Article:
The Work we do together allows us all to enjoy an expanded and euphoric sense of communal Self, in which the whole is decidedly greater than the sum of its parts. Unexpected and unplanned for, synchronicities abound. Thought and analysis dims as the heart opens expansively, and love is free to work its healing. Together we encounter and open to soulful Beauty, above us and below, within us and without.

Life is but a dream…
Within this waking Dream we listen together, we sing, we chant, we pray, and we send love and healing where it is needed. It is not at all a question now of skepticism or belief. It no longer feels like something strange or foreign, or even symbolic or psychological. It is compassionate community action that arises organically out of our will and our mutual sense of deep longing for wholeness. It is desire and deep concern—for ourselves, for each other, and for the planet. It is a reaching out from the vacuum, the emptiness, the lack of completeness, the dissociation we all know and live and experience as quite normal in our daily lives.

As a community, at this moment, we encounter and muster our deeper potential and know ourselves as whole. We reach out from our isolation, our fearfulness, our finitude, our embodiedness and share our mutual homesickness—a dimly felt sense of what once was and what could be. With our united will, we pour out love to those for whom we work, and we know that we have accomplished what we came together to do…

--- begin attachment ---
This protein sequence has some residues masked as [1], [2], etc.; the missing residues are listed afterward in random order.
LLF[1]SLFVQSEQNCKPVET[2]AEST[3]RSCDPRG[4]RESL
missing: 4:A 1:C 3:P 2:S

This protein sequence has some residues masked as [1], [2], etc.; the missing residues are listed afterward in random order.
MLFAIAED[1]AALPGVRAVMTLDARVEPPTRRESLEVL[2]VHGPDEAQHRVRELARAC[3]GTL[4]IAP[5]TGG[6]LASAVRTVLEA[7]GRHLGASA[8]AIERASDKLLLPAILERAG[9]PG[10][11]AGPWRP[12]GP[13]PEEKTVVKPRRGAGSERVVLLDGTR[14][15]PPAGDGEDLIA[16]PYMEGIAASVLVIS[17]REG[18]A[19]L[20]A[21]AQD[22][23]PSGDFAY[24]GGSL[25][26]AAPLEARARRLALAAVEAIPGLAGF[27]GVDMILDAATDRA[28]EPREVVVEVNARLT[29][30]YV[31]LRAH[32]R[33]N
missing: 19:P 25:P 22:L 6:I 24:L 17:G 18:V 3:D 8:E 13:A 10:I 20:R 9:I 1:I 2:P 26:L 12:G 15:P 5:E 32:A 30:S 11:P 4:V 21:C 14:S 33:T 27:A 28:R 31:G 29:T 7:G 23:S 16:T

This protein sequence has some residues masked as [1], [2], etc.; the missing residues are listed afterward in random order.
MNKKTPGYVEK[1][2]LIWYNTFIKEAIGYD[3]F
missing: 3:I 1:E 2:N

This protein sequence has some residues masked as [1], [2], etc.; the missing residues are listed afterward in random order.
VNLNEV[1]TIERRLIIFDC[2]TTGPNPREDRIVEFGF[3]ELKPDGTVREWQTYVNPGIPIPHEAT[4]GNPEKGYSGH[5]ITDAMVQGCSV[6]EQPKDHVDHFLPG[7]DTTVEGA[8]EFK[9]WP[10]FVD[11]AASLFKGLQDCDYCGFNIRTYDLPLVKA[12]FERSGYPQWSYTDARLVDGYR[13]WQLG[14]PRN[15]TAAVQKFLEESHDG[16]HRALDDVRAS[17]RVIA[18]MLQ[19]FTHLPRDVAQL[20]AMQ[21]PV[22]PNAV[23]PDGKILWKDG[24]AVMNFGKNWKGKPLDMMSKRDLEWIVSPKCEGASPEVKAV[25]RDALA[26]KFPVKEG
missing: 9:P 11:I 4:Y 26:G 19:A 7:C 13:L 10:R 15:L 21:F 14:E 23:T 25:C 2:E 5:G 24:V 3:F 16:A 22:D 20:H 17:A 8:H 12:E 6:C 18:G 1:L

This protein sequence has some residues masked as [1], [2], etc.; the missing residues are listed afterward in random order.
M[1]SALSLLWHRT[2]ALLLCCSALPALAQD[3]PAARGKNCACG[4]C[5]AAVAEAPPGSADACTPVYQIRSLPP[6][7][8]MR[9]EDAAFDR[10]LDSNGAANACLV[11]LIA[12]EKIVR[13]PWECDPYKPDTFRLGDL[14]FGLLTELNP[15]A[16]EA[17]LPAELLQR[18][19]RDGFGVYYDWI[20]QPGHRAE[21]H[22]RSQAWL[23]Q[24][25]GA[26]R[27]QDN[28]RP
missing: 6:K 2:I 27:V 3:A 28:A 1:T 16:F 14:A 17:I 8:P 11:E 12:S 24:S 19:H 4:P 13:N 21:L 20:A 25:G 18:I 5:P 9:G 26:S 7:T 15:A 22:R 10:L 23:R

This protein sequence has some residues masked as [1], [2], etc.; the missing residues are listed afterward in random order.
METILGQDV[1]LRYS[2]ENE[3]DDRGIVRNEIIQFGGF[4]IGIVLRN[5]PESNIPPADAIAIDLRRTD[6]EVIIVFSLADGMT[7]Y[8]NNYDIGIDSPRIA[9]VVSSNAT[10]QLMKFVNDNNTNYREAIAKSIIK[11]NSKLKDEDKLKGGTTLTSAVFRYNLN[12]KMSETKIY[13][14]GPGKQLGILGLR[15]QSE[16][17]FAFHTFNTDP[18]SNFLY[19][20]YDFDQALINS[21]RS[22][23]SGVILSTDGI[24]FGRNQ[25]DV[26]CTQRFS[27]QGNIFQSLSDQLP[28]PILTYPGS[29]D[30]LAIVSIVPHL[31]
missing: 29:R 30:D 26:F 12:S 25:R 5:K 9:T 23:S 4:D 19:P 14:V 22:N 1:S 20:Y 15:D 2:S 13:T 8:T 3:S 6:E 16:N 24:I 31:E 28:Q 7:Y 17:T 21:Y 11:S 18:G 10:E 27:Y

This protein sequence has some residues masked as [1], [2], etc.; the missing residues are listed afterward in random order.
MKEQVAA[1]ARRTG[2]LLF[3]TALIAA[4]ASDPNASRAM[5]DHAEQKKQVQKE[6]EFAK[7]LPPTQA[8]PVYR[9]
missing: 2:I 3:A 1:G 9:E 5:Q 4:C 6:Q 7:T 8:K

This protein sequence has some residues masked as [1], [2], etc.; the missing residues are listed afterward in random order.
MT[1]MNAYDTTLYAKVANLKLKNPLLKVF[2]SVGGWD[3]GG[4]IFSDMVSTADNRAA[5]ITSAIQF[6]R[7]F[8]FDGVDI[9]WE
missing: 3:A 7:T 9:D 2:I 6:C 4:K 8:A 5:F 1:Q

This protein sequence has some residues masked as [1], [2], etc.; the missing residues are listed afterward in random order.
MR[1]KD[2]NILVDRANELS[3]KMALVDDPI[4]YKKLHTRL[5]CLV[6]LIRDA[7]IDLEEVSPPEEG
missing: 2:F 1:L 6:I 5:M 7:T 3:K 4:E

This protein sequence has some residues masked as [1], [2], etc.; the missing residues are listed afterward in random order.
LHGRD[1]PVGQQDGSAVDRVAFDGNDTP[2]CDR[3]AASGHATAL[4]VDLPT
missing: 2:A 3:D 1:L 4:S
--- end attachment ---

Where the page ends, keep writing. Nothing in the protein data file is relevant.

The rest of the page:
In these workshops, we do much healing and transformative work together. It is bittersweet, as all of it makes me painfully aware of how fragmented I am, as well as the extent to which I have become numb and dissociated from my own brokenness in my daily life. It awakens a painful frustration, sadness, disappointment, and yearning to connect with and live as all of me. I realize that my contentment with my lived experience of career success as a professor and a psychologist may not forever be sufficient for my desire to do meaningful work in the world. On the other hand, my work in community has opened hitherto unimagined pathways to wholeness as well as an enhanced sense of competence, confidence, charisma, control, and courage in my life. I find I am more willing to lean into life challenges than procrastinate and avoid them.
I experienced the ritual earlier this month as a waking dream. Certainly, dreams can and do offer the potential for deep self-awareness, as well as for experiencing and (re)claiming dissociated parts of ourselves. Yet, dreaming in the conventional sense may not be enough. As one community member wisely articulated, “In dream we can lose track of our sleeping self. Awake, we can miss the dream surrounding us. It is easy to be equally unaware in both domains.” In this respect, even our dreams can seem to embody our fragmentation.